Gustave Courbet (1819-1877)
L’Origine du Monde 1866
Courbet has got to be one of my top ten favorite artists… and I hate vaginas. Usually. The neat bit of trivia about this- according to historian Paul Johnson (and wikipedia), psychoanalyst Jacques Lacan purchased this painting at auction and had his stepbrother André Masson draw an abstracted sketch of the painting to hang in front of the more explicit Courbet. It was originally commissioned for a rich Turkish diplomat. Personally, I find the existence of Courbet’s more extreme paintings more realistic, beautiful, and progressive than Edouard Manet (1832-1883), although Manet exhibited his Olympia (1863) at the Paris Salon— something Courbet could not have done with L’Origine du Monde. Regardless, I prefer Courbet. Though, apples and oranges I guess.
William Holman Hunt
Strayed Sheep 1952
John Ruskin, the art critic who influenced the Pre-Raphaelites— of whom WHH might be my favorite— in critiquing this painting said that for the first time in the history of art it revealed “the absolutely faithful balances of color and shade through which actual sunshine might be transposed.” Of course, what makes it most interesting are the symbolic messages conveyed by the deceptively simple landscape, made more obvious by the title. It’s mesmerizing. I wish artists still used paint to imitate life, I know we have film and photography to do that, but I personally feel that paint has more substance.
The Box Man by S. M. Bower (yo soy el pinhole caballero) on Flickr.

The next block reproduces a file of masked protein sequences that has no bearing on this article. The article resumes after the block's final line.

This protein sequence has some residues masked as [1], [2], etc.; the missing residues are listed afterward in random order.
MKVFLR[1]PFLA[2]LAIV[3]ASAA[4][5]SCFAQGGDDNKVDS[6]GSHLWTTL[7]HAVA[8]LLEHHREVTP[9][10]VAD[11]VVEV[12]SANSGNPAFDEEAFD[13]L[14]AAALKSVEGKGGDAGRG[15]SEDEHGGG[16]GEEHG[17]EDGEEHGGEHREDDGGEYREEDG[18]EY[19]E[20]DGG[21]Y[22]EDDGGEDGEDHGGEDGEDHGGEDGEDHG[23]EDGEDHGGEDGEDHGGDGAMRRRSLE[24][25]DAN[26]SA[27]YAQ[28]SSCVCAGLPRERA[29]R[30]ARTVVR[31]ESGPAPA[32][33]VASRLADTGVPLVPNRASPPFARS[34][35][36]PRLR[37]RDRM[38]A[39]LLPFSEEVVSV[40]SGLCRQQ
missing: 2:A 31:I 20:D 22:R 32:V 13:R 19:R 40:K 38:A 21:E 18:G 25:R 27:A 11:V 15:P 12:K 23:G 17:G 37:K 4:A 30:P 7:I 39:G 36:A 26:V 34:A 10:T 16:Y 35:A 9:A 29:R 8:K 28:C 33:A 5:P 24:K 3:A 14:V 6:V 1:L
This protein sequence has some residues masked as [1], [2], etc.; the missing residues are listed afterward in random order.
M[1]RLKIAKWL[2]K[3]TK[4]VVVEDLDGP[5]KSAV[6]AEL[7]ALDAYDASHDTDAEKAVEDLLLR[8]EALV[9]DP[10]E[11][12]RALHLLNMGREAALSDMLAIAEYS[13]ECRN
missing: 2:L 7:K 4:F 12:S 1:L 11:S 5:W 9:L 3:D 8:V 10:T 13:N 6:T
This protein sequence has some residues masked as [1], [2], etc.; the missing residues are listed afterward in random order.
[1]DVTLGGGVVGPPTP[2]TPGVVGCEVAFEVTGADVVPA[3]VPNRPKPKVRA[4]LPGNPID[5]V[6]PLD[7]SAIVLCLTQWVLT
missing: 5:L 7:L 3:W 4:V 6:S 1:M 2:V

I found this photo while searching for a good cover of the book The Box Man by Kobo Abe. The result of that search is below. It’s a difficult book to recommend so I’m not going to. I’m also not not recommending it. I’m just saying that it is probably the strangest book I’ve ever read— the Japanese simplicity and poetry combined with the nightmarish atmosphere and disorienting “plot” made it like reading someone else’s bad dream.
Pieter Bruegel the Elder
Big Fish Eat the Little Fish
The Temptation of St. Anthony 1890
This is one of Moreau’s smaller watercolors— only about 5 X 9”. It seems to be an abstract mess of colors, but the more you look the more figures and shapes emerge. I love how Dore Ashton describes Moreau’s technique with these watercolors:
"Scraping, impasto, clotting, threading, dragged brush, and linear fury: audacious and unprecedented means toward an increasingly abstract end."
Death: “Mine irony surpasseth all others”
Inspired by Flaubert’s Temptation of St. Anthony. Redon was shy, quiet and awkward. He lived in his head, and that world became his art. He worked against the grain of his contemporaries, and he is— in my opinion, one of the finest artists of the past 200 years. The way he works with shadow in this piece is amazing, and i love the shapes: circular spiral, cylindrical Death— like a pillar— and the wave of light and flowers… Redon could do so much with Black.
Jean-François Millet The Keeper of the Herd
Although Millet was a more a Naturalist painter than a Realist painter, I feel his art comes much closer to achieving a sense of reverence and the sublime akin to Medieval Christian art. Only in essence— the form is very Renaissance although the overall style is still very much Millet. I love staring at this one at the AIC.
Great Mosque of Djenné, Mali
Made from adobe and palm logs (and other things). Originally erected in the 1300s, this current incarnation dates back to 1906, though the form remains pretty much the same.